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Marcus Aurelius
by [?]

Instead of calling the boy Marcus Verus, the Emperor gave him the name “Verissimus,” which means “the open-eyed truthful one,” and this name stuck to Marcus for life.

Between Antoninus and Marcus there grew up a very close friendship. Antoninus could scale the ladder up the tall cedar, three rungs at a time, and come down hand over hand without putting his foot on a rest.

He and Marcus built another crow’s-nest thirty feet above the first. They drew up the lumber by ropes, and Antoninus being sinewy and strong climbed up first, and with thongs and nails they fixed the boards in place, and made a rope ladder such as sailors make, that they could pull up after them so no one could reach them. When the kind old Emperor came to the villa they showed him what they had done. He said he would not try to climb up now as he had a touch of rheumatism. But a light was fixed in the upper lookout, drawn up by a cord, so they could signal to the Emperor down at the palace.

Then Antoninus taught Marcus to ride horseback and pick up a spear off the ground, with his horse at a gallop. This was great sport for the Consul and the Emperor, who looked on, but they did not try it then, but said they would later on when they were feeling just right.

And beside all this Aurelius Antoninus taught Marcus to read from Epictetus, and told him how this hunchback slave, Epictetus, who was owned by a man who had been a slave himself, was one of the sweetest, gentlest souls who had ever lived. Together they read the Stoic-slave philosopher and made notes from him. And so impressed was Marcus that, boy though he was, he adopted the simple robe of the Stoics, slept on a plank, and made his life and language plain, truthful and direct.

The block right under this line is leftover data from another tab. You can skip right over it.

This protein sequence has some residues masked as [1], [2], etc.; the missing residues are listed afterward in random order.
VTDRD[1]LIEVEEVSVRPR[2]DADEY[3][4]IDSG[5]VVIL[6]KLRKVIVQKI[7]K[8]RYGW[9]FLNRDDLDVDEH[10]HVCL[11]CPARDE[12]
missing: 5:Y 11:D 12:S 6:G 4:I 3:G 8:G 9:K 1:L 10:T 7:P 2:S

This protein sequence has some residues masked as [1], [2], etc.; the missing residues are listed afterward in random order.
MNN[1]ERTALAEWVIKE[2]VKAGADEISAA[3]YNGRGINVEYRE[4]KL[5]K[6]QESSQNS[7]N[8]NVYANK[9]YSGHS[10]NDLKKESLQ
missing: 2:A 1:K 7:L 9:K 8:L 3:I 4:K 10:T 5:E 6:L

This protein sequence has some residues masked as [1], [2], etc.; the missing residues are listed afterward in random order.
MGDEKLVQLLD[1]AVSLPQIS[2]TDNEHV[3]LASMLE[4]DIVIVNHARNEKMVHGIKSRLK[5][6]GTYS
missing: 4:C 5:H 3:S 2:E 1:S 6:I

This was all rather amusing to those near him–to all except Antoninus and the boy’s mother. The others said, “Leave him alone and he’ll get over it.”

Faustina was still fond of admiration–the simple, studious ways of her husband were not to her liking. He was twenty years her senior, and she demanded gaiety as her right. Her delight was to tread the borderline of folly, and see how close she could come to the brink and not step off. Julius Caesar’s wife was put away on suspicion, but Faustina was worse than that! She would go down to the city to masquerades, leaving her little girl at home, and be gone for three days.

When she returned Aurelius Antoninus spoke no word of anger or reproof. Her father said to her, “Beware! your husband’s patience has a limit. If he divorces you, I shall not blame him; and even if he should kill you, Roman law will not punish him!”

But long years after, Marcus, in looking back on those days, wrote: “His patience knew no limit; he treated her as a perverse child, and he once said to me: ‘I pity and love her. I will not put her away–this were selfish. How can her follies injure me? We are what we are, and no one can harm us but ourselves. The mistakes of those near us afford us an opportunity for self-control–we will not imitate their errors, but rather strive to avoid them. In this way what might be a great humiliation has its benefits.'”

Let no one imagine, however, that the tolerance of Antoninus was the soft acquiescence of weakness. After his death Marcus wrote: “Whatsoever excellent thing he had planned to do, he carried out with a persistency that nothing could divert. If he punished men, it was by allowing them to be led by their own folly–his foresight, wisdom and calm deliberation were beyond those of any man I ever knew.”

The studious, direct and manly ways of Marcus were not cast aside when he put on the toga virilis, as Faustina had predicted. In spite of the difference in their ages, Antoninus and Marcus mutually sustained each other.